provided to Santiva Chronicle
After a cross-county RV tour from California and through the Dakotas, Ross Feilhauer and Kaela Hamilton arrived at J.N. “Ding” Darling National Wildlife Refuge on Sanibel Island last week to begin their detail as education volunteers for the Wildlife on Wheels (WoW) urban mobile classroom. They are part of a resident volunteer program that sets up volunteers with recreational vehicle parking and hook-ups at the refuge in exchange for their on-the-job hours.
In northern California, the couple was working their first resident volunteer gig at Calaveras Big Trees State Park. After COVID shut down their work on Broadway in New York, Feilhauer and Hamilton purchased an RV to restore and flip, but eventually hit the road when lockdown continued.
The two met on Broadway. Hamilton most recently was working on video for Alanis Morrisette’s Broadway musical Jagged Little Pill, and building props for Cirque Du Soleil’s Drawn to Life creation in Orlando.
“I’ve been lucky enough to work on shows ranging from the Grammys and Oscars, to years of the Cirque du Soleil crazy circus life,” she said. “Normally Ross works on special effects, pyrotechnics, and lighting on Harry Potter and the Cursed Child on Broadway. He’s been working on Broadway for eight years now, with productions such as Aladdin, Hamilton, and Lion King.”
They welcome the quieter, slower pace here and are looking forward to sharing their love of the outdoors and impacting families to want to interact with nature, says Hamilton. Having grown up in the Sarasota-Bradenton area and visited Sanibel and the refuge often, she is looking forward to sharing those memories with Feilhauer, who grew up exploring caves and creeks in Cincinnati, Ohio.
Already the two are astounded by the abundance of wildlife at “Ding” Darling. “Even just setting up our RV, we had multiple critters curiously checking us out,” said Hamilton.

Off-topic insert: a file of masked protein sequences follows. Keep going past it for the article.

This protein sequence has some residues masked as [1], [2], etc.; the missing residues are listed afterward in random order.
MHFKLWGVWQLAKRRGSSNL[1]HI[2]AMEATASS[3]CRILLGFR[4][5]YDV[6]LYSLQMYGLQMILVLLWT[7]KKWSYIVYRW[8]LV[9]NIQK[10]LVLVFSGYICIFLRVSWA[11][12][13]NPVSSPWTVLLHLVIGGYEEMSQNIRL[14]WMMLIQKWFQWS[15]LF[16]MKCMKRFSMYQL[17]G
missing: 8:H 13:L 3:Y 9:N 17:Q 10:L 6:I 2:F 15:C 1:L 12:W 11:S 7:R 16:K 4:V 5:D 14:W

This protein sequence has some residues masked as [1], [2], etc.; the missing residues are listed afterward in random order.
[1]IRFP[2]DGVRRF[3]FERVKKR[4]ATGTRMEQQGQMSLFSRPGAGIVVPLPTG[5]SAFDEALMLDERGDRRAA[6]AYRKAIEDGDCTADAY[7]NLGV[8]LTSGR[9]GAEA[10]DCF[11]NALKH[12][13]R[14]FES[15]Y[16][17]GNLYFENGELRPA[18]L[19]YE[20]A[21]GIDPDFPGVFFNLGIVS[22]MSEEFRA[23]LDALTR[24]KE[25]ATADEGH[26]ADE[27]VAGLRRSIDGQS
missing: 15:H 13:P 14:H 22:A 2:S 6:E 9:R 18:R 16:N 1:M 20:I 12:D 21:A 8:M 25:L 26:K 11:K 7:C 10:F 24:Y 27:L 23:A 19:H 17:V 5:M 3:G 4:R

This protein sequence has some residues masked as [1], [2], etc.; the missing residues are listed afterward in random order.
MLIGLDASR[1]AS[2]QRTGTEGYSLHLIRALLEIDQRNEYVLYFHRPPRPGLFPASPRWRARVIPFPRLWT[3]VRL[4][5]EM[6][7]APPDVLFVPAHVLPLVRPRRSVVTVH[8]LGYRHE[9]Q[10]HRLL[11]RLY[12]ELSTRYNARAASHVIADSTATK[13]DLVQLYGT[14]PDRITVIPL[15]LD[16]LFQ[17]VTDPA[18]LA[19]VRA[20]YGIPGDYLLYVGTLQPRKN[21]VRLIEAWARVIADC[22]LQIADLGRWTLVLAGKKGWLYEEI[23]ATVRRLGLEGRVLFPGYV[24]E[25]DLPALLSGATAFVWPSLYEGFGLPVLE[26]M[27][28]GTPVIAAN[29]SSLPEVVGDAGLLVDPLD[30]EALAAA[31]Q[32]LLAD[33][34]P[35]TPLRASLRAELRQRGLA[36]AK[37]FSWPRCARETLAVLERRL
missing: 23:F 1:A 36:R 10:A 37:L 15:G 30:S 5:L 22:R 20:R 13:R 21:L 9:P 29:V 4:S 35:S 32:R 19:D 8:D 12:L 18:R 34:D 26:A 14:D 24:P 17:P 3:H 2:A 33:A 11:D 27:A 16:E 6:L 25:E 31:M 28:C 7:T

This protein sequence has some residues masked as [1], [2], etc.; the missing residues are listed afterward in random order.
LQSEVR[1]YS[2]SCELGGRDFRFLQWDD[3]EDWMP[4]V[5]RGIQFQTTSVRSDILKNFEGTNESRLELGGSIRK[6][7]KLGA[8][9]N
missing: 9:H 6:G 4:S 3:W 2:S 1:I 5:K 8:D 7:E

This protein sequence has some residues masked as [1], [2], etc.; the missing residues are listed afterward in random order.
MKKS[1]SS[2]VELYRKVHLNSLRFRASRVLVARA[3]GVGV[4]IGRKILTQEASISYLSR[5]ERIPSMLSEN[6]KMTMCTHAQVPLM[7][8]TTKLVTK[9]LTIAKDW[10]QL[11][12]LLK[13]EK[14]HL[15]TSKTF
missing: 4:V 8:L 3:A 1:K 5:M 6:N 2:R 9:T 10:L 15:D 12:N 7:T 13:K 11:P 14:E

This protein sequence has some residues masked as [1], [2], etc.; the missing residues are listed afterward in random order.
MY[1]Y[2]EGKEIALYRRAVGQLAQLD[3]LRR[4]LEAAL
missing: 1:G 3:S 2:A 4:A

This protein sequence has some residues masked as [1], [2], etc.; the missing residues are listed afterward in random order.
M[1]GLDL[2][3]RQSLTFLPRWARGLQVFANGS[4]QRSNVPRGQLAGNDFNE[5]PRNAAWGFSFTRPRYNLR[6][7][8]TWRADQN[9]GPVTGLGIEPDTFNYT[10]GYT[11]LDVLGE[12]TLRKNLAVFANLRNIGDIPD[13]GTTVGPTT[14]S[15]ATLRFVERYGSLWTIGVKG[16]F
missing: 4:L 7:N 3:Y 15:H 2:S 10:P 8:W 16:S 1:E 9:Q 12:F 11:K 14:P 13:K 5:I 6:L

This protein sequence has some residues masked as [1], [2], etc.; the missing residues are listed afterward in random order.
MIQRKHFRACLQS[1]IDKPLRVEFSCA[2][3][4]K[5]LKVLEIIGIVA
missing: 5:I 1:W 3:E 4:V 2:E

She and Feilhauer will be assisting the WoW education team with its visits across five counties on a mission to reach underserved schools and other venues where kids and adults are unable to visit the refuge.
“We’re bringing the refuge to them,” said Supervisory Refuge Ranger Toni Westland, who oversees the project with Sierra Hoisington, development officer for the “Ding” Darling Wildlife Society-Friends of the Refuge (DDWS).
The nonprofit refuge support group continues to raise funding for the building, staffing, and deployment of WoW. It plans to debut the outreach vehicle in early November. Staff, with assistance from Lee County School District educators, has designed interactive exhibits and curriculum to meet Sunshine State and STEM standards.
DDWS has employed two Spanish bilingual interpretation interns and will be hiring an Urban Education Leader to oversee WoW’s scheduling and educational efforts. The DDWS team will work in partnership with a district educator to optimize the value of the WoW experience for teachers and students alike.
Anyone wishing to help support WoW’s efforts to bring the nature cure to schools, libraries, and events in the region, please contact DDWS executive director Birgie Miller at 239-472-1100 ext. 232.